Those virtual shows are no substitute for going on the road and touring, though. The opportunity to sell merch or upsell to other concert experiences is almost nil. And it is an important part of revenue for the majority of artists. We don’t know when live music will be normal or if it ever will be. Why not take a huge amount now?

Substantial tax benefit

Perhaps the most intriguing reason musicians can sell their catalogs is: they own a special tax rate on self-produced works. Musicians owe capital gains tax rates of 20 percent on their music. This includes album sales, streaming, licensing and any other royalty proceeds. If they were to pay a simple tax rate, a musician could be taxed up to 37 percent of their earnings.

Musicians are the only artists who can save at this special tax rate. Filmmakers, illustrators and video game makers have to pay simple income tax rates on sales and royalties.

Let’s go back to the Dylan example. If their inventory is sold for $ 300 million, the 20 percent tax rate would be $ 60 million. At 37 percent, Dylan would pay $ 111 million, or $ 51 million more in taxes. And if its inventory is sold at the reported high threshold, the savings are even more substantial.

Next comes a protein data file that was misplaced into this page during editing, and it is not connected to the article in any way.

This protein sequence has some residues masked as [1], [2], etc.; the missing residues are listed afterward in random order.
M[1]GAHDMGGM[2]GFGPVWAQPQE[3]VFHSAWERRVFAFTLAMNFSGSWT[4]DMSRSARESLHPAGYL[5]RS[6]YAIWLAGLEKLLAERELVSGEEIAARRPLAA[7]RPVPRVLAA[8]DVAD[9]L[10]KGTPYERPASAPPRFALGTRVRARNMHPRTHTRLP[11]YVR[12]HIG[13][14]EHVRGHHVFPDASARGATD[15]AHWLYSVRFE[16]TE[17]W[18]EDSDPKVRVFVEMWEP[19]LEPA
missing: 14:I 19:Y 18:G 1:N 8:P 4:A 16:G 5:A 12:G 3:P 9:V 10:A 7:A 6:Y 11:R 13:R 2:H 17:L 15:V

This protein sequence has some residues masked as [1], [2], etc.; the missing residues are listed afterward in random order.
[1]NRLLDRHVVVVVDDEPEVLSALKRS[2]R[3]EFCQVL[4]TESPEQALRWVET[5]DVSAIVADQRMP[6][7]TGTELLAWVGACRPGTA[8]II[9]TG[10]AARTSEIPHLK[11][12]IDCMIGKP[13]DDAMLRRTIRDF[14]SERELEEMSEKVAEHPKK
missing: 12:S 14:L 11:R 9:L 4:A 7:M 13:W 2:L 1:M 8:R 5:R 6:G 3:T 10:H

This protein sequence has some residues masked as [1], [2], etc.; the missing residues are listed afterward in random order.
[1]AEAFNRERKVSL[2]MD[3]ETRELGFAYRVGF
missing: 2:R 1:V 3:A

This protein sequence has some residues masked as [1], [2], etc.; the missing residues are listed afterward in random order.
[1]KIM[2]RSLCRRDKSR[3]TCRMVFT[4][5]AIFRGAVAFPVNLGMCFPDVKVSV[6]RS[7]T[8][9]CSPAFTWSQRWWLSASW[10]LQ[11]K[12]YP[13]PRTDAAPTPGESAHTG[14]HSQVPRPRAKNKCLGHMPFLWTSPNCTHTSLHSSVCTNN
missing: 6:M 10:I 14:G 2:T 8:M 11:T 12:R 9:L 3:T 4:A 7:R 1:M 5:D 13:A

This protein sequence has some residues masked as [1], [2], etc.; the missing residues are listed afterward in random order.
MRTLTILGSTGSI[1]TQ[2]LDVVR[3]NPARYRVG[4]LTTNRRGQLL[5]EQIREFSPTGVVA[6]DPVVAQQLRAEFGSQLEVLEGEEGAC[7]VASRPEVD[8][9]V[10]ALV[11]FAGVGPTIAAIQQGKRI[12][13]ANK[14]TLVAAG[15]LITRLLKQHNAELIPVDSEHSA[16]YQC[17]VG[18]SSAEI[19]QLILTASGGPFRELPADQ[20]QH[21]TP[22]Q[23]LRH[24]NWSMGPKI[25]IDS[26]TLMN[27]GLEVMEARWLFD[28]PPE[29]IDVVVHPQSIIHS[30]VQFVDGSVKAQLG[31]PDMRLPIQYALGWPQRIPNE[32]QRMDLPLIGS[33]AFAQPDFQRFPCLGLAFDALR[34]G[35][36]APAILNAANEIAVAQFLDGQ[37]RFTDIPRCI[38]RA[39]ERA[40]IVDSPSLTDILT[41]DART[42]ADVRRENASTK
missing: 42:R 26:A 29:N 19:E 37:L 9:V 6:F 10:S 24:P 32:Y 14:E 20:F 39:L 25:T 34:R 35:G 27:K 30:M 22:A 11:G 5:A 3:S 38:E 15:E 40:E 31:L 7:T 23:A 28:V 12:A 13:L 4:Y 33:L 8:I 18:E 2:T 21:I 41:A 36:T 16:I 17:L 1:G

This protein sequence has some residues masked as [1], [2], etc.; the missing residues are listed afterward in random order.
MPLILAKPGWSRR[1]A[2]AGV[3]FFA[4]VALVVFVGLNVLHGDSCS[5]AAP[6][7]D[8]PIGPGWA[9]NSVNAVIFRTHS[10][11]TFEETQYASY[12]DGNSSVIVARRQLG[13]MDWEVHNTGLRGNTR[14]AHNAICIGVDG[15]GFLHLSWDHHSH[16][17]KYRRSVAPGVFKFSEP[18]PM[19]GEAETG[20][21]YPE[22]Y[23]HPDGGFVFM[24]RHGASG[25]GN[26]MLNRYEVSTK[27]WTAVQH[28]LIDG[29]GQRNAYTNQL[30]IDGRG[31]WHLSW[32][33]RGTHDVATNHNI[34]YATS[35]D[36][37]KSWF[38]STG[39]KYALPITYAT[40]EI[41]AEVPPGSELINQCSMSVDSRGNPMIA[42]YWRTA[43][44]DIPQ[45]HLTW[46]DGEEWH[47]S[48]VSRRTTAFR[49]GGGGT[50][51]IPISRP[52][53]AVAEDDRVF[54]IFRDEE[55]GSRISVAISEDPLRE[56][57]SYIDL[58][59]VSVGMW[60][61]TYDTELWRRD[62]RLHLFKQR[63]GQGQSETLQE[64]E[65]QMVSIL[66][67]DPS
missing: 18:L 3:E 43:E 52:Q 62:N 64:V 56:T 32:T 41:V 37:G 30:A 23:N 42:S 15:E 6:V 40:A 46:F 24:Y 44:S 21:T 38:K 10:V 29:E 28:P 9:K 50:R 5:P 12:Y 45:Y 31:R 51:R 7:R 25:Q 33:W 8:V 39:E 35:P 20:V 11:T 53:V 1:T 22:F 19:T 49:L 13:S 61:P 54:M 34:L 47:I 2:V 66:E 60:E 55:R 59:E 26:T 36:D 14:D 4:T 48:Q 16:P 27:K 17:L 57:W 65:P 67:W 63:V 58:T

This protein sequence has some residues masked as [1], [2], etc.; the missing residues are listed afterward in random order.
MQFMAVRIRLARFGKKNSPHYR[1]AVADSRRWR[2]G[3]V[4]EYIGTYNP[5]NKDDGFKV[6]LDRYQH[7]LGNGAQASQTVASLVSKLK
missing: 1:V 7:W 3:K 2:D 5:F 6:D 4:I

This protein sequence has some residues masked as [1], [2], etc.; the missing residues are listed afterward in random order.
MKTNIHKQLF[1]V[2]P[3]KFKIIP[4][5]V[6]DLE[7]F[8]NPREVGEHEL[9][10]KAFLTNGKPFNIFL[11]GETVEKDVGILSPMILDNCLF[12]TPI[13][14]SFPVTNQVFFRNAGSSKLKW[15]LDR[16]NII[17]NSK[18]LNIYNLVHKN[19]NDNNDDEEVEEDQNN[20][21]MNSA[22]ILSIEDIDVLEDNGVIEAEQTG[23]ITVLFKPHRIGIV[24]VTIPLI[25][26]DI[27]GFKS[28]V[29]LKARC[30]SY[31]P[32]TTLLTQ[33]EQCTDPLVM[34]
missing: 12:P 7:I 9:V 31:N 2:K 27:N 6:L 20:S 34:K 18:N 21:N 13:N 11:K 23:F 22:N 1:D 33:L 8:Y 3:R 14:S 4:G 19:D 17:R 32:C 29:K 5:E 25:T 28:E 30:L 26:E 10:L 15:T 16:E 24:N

On a $ 400 million sale, Dylan would cost $ 80 million at a 20 percent tax rate. If that simple income tax is owed, that payment will be $ 148 million. Dylan would walk away due to a capital gains tax rate of between $ 240 and $ 320 million, saving between $ 51 million and $ 68 million in taxes.

Some artists may save even more. If they live in a state with no income tax, such as Texas, Florida or Nevada, they will not pay additional taxes on their recordings. They can also sell their catalogs through a trust in one of those states and thus save taxes. If Dylan, who has lived in California for a long time, walked this route, he could have saved another $ 42 million.

We have no idea what the future holds, but it is likely that Joe Biden could raise taxes for the rich, raising the top tax rate to 39.6 percent. The government can completely remove this allowance to sell its work to musicians; Some Republicans tried to do so in 2017 before changing their views.

Because of the uncertainty, many artists tried to strike, while iron and money are hot. In Dylan’s case, he could have saved well over $ 90 million north. Those savings may not occur in the coming months and years.

Nevertheless, we can see more artists selling their catalogs, whether it is a full sale or just a part of their music. There are a lot of hungry buyers, and small investors can get a piece of the pie through platforms such as Royalty exchange, Which auctions catalog listings from various artists.

As the music landscape continues to evolve, there is so much to keep an eye on – and it will be fascinating to watch.